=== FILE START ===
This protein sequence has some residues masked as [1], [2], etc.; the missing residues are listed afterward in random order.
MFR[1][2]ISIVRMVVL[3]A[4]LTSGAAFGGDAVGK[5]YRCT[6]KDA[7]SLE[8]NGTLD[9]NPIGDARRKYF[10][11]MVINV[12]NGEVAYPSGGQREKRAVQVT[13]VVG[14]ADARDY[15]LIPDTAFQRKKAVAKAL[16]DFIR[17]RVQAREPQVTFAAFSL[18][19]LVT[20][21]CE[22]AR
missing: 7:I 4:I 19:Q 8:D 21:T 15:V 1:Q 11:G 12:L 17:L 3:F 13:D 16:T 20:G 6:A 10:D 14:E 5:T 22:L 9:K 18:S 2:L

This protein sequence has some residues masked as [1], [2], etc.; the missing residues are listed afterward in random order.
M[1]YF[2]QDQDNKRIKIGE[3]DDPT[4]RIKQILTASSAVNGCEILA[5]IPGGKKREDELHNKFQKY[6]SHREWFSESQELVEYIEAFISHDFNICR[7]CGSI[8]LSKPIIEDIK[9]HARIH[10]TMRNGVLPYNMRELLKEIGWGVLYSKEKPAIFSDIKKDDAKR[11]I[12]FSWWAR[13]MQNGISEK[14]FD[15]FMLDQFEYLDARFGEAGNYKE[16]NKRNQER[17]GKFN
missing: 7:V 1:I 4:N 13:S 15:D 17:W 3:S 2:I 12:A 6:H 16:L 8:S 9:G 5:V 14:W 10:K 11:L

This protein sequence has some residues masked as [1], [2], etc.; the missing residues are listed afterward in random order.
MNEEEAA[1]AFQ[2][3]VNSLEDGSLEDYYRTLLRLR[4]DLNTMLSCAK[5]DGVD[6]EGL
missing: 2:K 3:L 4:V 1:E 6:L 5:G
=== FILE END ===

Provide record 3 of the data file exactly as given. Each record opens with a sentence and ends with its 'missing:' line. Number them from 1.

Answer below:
This protein sequence has some residues masked as [1], [2], etc.; the missing residues are listed afterward in random order.
MNEEEAA[1]AFQ[2][3]VNSLEDGSLEDYYRTLLRLR[4]DLNTMLSCAK[5]DGVD[6]EGL
missing: 2:K 3:L 4:V 1:E 6:L 5:G